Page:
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Marc-Antoine Charpentier

DAVID AND JONATHAN

AIX EN PROVENCE: Biblical tragedy in five acts with and a prologue
Libretto by Père François de Paule Bretonneau
Created on 28 February 1688 at the Collège Louis-le-Grand in Paris

Musical direction William Christie
Stage direction Andreas Homoki
Set designer Paul Zoller
Costumes designer Gideon Davey
Light designer Franck Evin
David Pascal Charbonneau*
Jonathas Ana Quintans
Saul Neal Davies
Achis Frédéric Caton
Joadab Krešimir Špicer*
La Pythonisse (Witch of Endor) Dominique Visse
Ghost of Samuel Pierre Bessière
Chorus Les Arts Florissants
Orchestra Les Arts Florissants

William Christie. Foto: Ana Bloom, Virgin Classics


David and Jonathan by Marc-Antoine Charpentier with Les Arts Florentine and William Christie is one of the festivals highlights summer 2012.

Production / Coproduction

Festival d’Aix-en-Provence new production
In coproduction with  the Opéra Comique in Paris, the Théâtre de Caen and the Teatro Real in Madrid

6 performances between 6-19th July 2012. 

“And David lamented with this lamentation over Saul and Jonathan his son, and he said it should be taught to the people of Judah […]:
Ye mountains of Gilboa,
Let there be no dew, neither let there be rain, upon you,
Nor fields of offerings:
For there the shield of the mighty is vilely cast away,
The shield of Saul, as though he had not been anointed with oil. […]
O Jonathan, thou wast slain in thine high places.
I am distressed for thee, my brother Jonathan:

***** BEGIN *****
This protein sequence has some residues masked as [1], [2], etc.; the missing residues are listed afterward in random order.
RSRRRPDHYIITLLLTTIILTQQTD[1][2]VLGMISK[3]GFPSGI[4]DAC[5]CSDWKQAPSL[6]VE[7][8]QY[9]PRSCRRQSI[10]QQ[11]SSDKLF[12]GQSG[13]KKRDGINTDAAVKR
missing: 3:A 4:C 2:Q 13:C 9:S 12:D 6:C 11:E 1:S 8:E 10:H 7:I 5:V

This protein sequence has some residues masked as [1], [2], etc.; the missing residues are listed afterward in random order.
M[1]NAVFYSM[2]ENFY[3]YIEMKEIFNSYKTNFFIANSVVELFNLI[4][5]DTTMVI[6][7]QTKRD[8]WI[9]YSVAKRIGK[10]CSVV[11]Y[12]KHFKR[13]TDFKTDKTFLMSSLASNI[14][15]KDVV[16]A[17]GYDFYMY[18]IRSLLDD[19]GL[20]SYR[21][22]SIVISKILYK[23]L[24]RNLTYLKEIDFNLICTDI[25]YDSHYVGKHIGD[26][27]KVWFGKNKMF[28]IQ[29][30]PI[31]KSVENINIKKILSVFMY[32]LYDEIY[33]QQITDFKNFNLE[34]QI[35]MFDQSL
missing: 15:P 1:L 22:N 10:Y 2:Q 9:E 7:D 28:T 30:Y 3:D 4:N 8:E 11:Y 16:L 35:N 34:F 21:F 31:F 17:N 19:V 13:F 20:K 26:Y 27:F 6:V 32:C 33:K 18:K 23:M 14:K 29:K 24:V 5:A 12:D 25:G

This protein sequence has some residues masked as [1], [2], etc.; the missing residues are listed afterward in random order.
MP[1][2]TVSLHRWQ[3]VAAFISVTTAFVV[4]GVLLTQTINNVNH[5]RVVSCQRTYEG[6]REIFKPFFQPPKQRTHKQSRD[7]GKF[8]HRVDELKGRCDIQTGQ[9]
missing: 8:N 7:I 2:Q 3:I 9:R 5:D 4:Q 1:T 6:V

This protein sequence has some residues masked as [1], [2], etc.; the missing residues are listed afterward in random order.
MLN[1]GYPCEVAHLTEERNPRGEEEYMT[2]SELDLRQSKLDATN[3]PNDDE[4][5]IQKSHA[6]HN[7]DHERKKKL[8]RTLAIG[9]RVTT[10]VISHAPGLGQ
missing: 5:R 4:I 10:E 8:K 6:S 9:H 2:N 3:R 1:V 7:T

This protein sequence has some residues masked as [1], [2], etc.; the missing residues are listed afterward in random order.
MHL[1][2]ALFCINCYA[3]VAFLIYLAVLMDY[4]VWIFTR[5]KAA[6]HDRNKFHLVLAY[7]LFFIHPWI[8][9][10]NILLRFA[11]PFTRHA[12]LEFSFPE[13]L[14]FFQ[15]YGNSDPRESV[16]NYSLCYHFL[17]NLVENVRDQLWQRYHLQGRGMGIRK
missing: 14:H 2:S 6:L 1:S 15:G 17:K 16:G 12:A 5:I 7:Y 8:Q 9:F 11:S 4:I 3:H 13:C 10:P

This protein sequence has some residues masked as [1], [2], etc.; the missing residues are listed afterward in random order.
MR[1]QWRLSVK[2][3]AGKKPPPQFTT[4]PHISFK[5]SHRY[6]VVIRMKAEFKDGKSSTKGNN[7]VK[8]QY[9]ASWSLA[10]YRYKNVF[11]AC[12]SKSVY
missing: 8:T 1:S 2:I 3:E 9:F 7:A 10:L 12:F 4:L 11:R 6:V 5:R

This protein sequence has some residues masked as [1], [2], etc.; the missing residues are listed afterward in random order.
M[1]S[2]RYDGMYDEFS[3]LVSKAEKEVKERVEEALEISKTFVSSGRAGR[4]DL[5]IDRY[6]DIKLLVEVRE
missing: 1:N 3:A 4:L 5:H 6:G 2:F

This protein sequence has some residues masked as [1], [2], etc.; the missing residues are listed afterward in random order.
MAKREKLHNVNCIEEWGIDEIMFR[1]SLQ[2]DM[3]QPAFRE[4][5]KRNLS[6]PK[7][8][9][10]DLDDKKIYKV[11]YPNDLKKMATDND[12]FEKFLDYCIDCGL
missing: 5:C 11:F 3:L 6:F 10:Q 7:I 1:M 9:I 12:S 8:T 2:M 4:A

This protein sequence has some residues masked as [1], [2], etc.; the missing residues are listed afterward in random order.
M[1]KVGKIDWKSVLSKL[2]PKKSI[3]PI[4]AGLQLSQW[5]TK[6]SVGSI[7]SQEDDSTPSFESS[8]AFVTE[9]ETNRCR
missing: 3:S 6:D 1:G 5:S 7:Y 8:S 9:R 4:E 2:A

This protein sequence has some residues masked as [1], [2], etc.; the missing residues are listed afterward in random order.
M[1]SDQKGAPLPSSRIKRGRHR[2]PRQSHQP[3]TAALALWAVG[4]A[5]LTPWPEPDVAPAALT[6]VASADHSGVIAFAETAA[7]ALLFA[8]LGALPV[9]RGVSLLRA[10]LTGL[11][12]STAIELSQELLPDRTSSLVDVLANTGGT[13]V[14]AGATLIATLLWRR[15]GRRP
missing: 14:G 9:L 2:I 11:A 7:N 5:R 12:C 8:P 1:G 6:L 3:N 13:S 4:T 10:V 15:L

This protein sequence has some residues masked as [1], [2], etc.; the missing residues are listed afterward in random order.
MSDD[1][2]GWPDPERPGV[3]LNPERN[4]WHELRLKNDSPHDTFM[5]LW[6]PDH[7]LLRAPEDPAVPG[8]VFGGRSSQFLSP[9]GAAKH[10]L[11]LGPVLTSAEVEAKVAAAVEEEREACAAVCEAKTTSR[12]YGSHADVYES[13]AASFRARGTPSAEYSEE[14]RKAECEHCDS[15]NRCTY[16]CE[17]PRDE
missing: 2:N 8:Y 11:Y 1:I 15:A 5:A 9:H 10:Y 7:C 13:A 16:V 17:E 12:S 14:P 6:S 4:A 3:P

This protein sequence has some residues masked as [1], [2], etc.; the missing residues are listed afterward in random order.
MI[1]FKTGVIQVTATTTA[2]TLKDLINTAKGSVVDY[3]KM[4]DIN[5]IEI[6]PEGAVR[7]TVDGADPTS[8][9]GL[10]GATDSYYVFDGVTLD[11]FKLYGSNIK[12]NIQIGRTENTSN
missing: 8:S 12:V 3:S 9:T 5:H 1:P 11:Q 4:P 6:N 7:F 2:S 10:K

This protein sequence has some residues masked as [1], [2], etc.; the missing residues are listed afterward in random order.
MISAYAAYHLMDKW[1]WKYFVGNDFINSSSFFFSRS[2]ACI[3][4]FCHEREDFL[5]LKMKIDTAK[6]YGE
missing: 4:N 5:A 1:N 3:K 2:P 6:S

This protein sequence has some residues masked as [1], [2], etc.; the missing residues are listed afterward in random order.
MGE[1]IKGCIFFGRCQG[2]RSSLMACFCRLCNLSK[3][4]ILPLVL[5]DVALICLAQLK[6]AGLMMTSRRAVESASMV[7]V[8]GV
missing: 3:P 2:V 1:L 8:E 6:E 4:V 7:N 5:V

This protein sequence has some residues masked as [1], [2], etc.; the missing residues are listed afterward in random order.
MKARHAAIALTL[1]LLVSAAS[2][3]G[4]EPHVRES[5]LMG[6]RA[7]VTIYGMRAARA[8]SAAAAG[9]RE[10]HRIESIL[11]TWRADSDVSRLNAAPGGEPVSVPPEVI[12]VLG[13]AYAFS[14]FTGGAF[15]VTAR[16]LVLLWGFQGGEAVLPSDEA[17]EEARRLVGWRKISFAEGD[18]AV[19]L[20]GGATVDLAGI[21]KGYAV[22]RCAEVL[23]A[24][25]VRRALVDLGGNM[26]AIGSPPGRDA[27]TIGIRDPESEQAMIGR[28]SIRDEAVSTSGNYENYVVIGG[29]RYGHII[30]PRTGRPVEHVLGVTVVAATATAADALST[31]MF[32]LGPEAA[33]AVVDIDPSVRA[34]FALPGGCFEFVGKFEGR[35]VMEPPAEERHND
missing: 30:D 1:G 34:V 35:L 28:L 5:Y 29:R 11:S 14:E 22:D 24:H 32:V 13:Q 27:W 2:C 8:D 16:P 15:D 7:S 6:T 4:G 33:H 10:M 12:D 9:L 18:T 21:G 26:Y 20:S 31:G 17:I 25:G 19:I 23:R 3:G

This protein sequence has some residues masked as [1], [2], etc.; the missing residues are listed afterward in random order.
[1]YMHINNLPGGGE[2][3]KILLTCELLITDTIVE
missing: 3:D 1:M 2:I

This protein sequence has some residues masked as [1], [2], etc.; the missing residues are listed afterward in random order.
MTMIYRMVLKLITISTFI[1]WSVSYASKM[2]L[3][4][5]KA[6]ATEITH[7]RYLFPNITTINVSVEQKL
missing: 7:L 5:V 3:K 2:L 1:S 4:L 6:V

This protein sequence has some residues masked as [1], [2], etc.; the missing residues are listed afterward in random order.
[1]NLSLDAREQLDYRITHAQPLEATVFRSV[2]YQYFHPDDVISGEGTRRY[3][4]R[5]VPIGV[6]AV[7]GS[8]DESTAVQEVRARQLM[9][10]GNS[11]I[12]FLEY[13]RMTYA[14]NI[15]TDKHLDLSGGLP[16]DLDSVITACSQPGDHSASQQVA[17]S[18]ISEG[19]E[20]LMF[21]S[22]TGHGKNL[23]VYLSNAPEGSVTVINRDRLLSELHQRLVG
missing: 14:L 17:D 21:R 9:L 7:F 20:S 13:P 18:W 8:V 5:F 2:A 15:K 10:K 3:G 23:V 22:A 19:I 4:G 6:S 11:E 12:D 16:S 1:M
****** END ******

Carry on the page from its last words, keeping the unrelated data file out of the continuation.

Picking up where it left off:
Very pleasant hast thou been unto me:
Thy love to me was wonderful,
Passing the love of women.
How are the mighty fallen,
And the weapons of war perished!”

Old Testament, Samuel, Book 2, I, 17-27.

The Old Testament tells how the young David, victor over Goliath, calmed King Saul’s dreams with his psalms and how he developed a deep friendship with the King’s son. Inspired by this deep affection, Charpentier composed an opera for a boys’ school: David and Jonathan, a biblical tragedy which, beneath its edifying veneer, displays vibrant scenes that are as passionate as those of the great French lyric tragedy of the time. The opera freed the French composer from comparison with Lully, in whose shadow he remained while the latter was still alive. Since its premiere at the Louis-le-Grand Jesuit College in 1688 and its modern revival in 1981 at the Lyon Opera, David and Jonathan has been played in concert, recorded on a few occasions but rarely staged. William Christie, who already produced a seminal recording of the opera, will conduct the first staged version of Charpentier’s masterpiece at the Festival d’Aix-en-Provence summer 2012.

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